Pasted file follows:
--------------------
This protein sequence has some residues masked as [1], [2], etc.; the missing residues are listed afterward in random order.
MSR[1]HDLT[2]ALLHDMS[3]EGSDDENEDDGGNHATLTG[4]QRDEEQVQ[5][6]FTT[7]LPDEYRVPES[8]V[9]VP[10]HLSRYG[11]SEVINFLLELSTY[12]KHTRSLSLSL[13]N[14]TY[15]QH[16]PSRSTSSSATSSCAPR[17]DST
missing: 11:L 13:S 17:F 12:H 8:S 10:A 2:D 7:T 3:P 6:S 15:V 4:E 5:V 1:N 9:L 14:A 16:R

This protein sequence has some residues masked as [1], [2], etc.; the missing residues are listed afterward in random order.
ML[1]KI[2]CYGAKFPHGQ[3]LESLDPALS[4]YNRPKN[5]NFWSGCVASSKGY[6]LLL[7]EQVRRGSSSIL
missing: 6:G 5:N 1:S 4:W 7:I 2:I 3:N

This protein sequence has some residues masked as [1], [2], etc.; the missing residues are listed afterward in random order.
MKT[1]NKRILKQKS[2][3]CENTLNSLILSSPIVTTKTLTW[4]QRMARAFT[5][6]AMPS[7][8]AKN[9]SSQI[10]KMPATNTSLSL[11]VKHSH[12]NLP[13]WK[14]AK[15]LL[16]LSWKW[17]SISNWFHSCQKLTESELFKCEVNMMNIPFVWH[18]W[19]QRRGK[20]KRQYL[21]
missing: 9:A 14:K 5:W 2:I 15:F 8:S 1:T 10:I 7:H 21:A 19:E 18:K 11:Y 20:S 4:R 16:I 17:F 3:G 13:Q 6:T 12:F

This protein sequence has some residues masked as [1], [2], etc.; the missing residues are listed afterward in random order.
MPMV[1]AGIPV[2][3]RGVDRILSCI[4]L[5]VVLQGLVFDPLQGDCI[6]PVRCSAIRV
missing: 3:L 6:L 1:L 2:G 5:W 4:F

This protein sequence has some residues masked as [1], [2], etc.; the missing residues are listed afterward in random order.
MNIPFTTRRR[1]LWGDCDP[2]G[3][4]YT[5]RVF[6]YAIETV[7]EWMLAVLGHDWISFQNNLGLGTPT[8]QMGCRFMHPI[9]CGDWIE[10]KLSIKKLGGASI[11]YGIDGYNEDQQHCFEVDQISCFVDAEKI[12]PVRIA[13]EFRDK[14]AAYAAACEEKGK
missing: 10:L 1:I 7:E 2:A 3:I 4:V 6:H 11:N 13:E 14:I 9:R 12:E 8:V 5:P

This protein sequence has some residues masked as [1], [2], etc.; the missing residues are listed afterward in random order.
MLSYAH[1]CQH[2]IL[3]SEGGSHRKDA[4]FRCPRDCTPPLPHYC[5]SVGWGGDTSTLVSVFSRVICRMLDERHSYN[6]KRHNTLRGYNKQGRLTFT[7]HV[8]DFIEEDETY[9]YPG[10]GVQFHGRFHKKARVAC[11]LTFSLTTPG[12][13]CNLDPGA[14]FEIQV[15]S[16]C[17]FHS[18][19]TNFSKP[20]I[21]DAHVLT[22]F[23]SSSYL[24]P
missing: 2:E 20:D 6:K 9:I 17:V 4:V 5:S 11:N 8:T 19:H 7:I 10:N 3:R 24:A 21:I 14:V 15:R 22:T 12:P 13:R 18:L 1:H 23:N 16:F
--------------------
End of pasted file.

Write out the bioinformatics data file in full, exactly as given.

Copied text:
This protein sequence has some residues masked as [1], [2], etc.; the missing residues are listed afterward in random order.
MSR[1]HDLT[2]ALLHDMS[3]EGSDDENEDDGGNHATLTG[4]QRDEEQVQ[5][6]FTT[7]LPDEYRVPES[8]V[9]VP[10]HLSRYG[11]SEVINFLLELSTY[12]KHTRSLSLSL[13]N[14]TY[15]QH[16]PSRSTSSSATSSCAPR[17]DST
missing: 11:L 13:S 17:F 12:H 8:S 10:A 2:D 7:T 3:P 6:S 15:V 4:E 5:V 1:N 9:L 14:A 16:R

This protein sequence has some residues masked as [1], [2], etc.; the missing residues are listed afterward in random order.
ML[1]KI[2]CYGAKFPHGQ[3]LESLDPALS[4]YNRPKN[5]NFWSGCVASSKGY[6]LLL[7]EQVRRGSSSIL
missing: 6:G 5:N 1:S 4:W 7:I 2:I 3:N

This protein sequence has some residues masked as [1], [2], etc.; the missing residues are listed afterward in random order.
MKT[1]NKRILKQKS[2][3]CENTLNSLILSSPIVTTKTLTW[4]QRMARAFT[5][6]AMPS[7][8]AKN[9]SSQI[10]KMPATNTSLSL[11]VKHSH[12]NLP[13]WK[14]AK[15]LL[16]LSWKW[17]SISNWFHSCQKLTESELFKCEVNMMNIPFVWH[18]W[19]QRRGK[20]KRQYL[21]
missing: 9:A 14:K 5:W 2:I 15:F 8:S 1:T 10:I 7:H 21:A 19:E 18:K 11:Y 20:S 4:R 16:I 17:F 3:G 13:Q 6:T 12:F

This protein sequence has some residues masked as [1], [2], etc.; the missing residues are listed afterward in random order.
MPMV[1]AGIPV[2][3]RGVDRILSCI[4]L[5]VVLQGLVFDPLQGDCI[6]PVRCSAIRV
missing: 3:L 6:L 1:L 2:G 5:W 4:F

This protein sequence has some residues masked as [1], [2], etc.; the missing residues are listed afterward in random order.
MNIPFTTRRR[1]LWGDCDP[2]G[3][4]YT[5]RVF[6]YAIETV[7]EWMLAVLGHDWISFQNNLGLGTPT[8]QMGCRFMHPI[9]CGDWIE[10]KLSIKKLGGASI[11]YGIDGYNEDQQHCFEVDQISCFVDAEKI[12]PVRIA[13]EFRDK[14]AAYAAACEEKGK
missing: 10:L 1:I 7:E 2:A 3:I 4:V 6:H 11:N 13:E 14:I 9:R 12:E 8:V 5:P

This protein sequence has some residues masked as [1], [2], etc.; the missing residues are listed afterward in random order.
MLSYAH[1]CQH[2]IL[3]SEGGSHRKDA[4]FRCPRDCTPPLPHYC[5]SVGWGGDTSTLVSVFSRVICRMLDERHSYN[6]KRHNTLRGYNKQGRLTFT[7]HV[8]DFIEEDETY[9]YPG[10]GVQFHGRFHKKARVAC[11]LTFSLTTPG[12][13]CNLDPGA[14]FEIQV[15]S[16]C[17]FHS[18][19]TNFSKP[20]I[21]DAHVLT[22]F[23]SSSYL[24]P
missing: 2:E 20:D 6:K 9:I 17:V 4:V 5:S 11:N 8:T 19:H 7:I 10:N 3:R 24:A 21:I 14:V 15:R 22:T 12:P 13:R 18:L 1:H 23:N 16:F